The artist does not turn time into money, the artist turns time into energy, time into intensity, time into vision. The exchange that art offers is an exchange in kind; energy for energy, intensity for intensity, vision for vision. This is seductive and threatening. Can we make the return? Do we want to? Our increasingly passive diversions do not equip us, mentally, emotionally, for the demands that art makes. We know we are dissatisfied, but the satisfactions that we seek come at a price beyond the resources of a money culture. Can we afford to live imaginatively, contemplatively? […] Either you abandon yourself to another world that you say you seek or you find ways to resist it. Most of us are art-resisters because art is a challenge to the notional life. In a money culture, art, by its nature, objects.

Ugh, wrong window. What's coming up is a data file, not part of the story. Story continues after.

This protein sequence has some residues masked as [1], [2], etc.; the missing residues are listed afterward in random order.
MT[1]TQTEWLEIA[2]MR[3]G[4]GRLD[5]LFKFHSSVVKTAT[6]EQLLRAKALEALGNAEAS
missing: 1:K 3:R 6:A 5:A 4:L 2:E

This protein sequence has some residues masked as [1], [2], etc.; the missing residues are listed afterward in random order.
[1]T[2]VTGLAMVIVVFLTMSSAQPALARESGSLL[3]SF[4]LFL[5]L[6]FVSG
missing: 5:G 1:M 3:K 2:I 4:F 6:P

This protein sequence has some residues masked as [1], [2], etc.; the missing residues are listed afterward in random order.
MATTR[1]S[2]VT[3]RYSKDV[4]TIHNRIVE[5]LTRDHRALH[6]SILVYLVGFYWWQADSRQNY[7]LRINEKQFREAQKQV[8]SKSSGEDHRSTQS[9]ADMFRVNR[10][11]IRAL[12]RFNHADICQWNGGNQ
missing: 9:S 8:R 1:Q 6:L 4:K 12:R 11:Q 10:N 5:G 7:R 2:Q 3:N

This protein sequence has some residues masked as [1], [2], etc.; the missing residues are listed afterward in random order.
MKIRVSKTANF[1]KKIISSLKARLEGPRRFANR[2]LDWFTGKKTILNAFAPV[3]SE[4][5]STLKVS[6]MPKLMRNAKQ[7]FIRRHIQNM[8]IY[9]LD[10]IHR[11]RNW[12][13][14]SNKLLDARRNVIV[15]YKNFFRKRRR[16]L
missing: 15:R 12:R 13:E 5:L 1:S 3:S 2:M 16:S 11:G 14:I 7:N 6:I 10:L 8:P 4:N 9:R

∆ Jeanette Winterson, Art Objects: Essays on Ecstasy and Effrontery
I planned to write a book about the color blue. Now I’m suddenly surrounded by green, green gagging me pleasurably, green holding onto my hips from behind, digging into the cleft, the cleft that can be made. You have no idea what kind of light you’ll let in when you drop the bowl, no idea what will make you full